Pugliese said that positive coverage of such a case might include naming the missing person in the headline. An example, she said, would be “Alicia, please come home,” because it names the victim and humanizes her story.

“I’ve noticed a big change from eight years ago, where we actually are seeing our women treated equally when these things happen, or more fairly when these things happen in the media,” Pugliese said.

Buried Voices, a JHR report that examined media coverage of Indigenous issues in Ontario from 2010-2013, concluded that there would have to be seven times more stories in the media for news coverage to reflect the size of the province’s Indigenous population.

While a more recent JHR study, Buried Voices: Changing Tones, reported little improvement in the representation of Indigenous people in Ontario media, it did find a major shift in tone. Over the past three years, stories involving Indigenous people have been, on average, 30 per cent positive in tone (up from 23 per cent in 2013) compared to 11 per cent negative (down from 33 per cent).

“As much as we’re seeing a shift in terms of the kind of stories we’re hearing from Indigenous communities, I think we’re [also] seeing a shift in the inclusion of Indigenous voices in regular mainstream stories that aren’t Indigenous focused,” Walker said.

An example of this, she said, is McCue’s role as host of CBC’s Cross Country Checkup, a weekly open-line radio show that discusses issues of national interest. As an Indigenous journalist, she noted, McCue brings a perspective to the issues discussed on the show that is the next level of inclusion of Indigenous voices.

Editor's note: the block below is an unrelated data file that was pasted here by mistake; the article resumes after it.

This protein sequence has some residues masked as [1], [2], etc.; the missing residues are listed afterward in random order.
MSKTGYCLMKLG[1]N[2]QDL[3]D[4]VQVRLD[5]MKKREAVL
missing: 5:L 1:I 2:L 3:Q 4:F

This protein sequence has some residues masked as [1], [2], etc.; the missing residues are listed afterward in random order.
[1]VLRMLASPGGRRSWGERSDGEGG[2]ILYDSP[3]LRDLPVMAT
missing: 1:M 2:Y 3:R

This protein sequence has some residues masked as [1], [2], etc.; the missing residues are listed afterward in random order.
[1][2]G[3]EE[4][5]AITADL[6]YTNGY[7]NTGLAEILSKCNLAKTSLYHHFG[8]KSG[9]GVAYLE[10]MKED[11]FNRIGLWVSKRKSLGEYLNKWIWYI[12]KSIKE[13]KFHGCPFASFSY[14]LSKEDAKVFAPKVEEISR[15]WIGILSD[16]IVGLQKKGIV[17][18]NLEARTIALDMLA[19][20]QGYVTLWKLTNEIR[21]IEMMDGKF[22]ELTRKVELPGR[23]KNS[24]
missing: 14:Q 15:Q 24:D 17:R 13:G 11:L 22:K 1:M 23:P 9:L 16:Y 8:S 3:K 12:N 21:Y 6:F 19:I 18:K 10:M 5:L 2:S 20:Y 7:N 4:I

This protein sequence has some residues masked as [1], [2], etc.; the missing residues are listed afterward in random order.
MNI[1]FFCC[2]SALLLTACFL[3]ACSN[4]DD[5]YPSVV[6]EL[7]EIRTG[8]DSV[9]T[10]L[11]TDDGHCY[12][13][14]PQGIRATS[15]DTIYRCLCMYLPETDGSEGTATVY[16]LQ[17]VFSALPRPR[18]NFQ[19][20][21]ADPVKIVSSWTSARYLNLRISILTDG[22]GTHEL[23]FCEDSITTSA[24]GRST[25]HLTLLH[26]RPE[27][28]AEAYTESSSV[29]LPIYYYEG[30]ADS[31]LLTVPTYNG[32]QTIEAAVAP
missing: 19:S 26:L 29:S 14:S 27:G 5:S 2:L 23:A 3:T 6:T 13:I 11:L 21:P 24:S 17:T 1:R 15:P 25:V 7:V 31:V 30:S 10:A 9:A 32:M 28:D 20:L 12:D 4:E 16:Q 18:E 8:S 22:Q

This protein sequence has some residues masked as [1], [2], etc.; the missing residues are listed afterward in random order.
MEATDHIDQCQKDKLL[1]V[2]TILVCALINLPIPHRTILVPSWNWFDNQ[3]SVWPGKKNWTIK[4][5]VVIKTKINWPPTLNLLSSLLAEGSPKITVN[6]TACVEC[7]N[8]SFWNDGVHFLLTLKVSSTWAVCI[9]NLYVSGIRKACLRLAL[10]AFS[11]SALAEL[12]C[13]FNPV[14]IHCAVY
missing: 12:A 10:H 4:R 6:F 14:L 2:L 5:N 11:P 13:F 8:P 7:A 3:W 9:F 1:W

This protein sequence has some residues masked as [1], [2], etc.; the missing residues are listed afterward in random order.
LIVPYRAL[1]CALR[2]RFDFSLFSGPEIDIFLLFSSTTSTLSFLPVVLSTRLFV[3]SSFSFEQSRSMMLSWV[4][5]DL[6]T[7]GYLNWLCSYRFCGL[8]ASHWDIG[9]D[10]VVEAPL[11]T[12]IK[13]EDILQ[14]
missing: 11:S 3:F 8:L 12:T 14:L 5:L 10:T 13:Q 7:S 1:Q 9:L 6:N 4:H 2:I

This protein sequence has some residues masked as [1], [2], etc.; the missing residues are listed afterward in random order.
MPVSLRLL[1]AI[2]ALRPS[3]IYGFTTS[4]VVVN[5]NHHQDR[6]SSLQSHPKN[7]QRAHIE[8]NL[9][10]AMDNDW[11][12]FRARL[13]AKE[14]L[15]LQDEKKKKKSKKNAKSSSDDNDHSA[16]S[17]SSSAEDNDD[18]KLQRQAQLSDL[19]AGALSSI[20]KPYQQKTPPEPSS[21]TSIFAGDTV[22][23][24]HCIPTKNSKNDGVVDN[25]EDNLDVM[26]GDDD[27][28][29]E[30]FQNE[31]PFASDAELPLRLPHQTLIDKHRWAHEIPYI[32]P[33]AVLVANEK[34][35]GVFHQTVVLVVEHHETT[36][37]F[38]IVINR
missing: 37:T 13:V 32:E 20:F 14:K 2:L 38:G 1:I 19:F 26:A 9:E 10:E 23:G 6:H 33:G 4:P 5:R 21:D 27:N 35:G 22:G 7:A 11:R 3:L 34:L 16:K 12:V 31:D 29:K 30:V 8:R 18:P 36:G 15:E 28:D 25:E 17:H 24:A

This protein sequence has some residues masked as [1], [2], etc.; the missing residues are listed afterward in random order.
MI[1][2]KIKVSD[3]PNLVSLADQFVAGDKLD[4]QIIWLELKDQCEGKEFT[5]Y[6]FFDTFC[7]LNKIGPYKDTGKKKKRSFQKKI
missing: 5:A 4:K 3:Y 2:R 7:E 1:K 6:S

“I feel like this is a snowball that is just getting bigger and bigger and bigger as it goes down the hill,” Walker said. “The more Indigenous voices we have, the more of an understanding Canadians have about Indigenous issues.”

Watch the full panel below:

BY JASMINE BALA
Staff Reporter

Duncan McCue, CBC journalist and the Ryerson School of Journalism’s Rogers Visiting Journalist, at CBC’s Toronto studio. (Jasmine Bala)

Duncan McCue, CBC journalist and the Ryerson School of Journalism’s Rogers Visiting Journalist, at CBC’s Toronto studio. (Jasmine Bala)

Reporters working in Canadian newsrooms should receive diversity training just like police officers and health workers do says Duncan McCue, the newly appointed Rogers Visiting Journalist at the Ryerson School of Journalism (RSJ).

McCue said the training is necessary because journalists who don’t understand indigenous cultures can cause harm while reporting on these communities.

“The reason that police officers get cultural training is because if there’s a cultural misunderstanding in the middle of the street, someone could wind up getting shot. The reason why health workers get diversity training is because if someone is misunderstood … someone could die in an ER room over a cultural misunderstanding,” said McCue.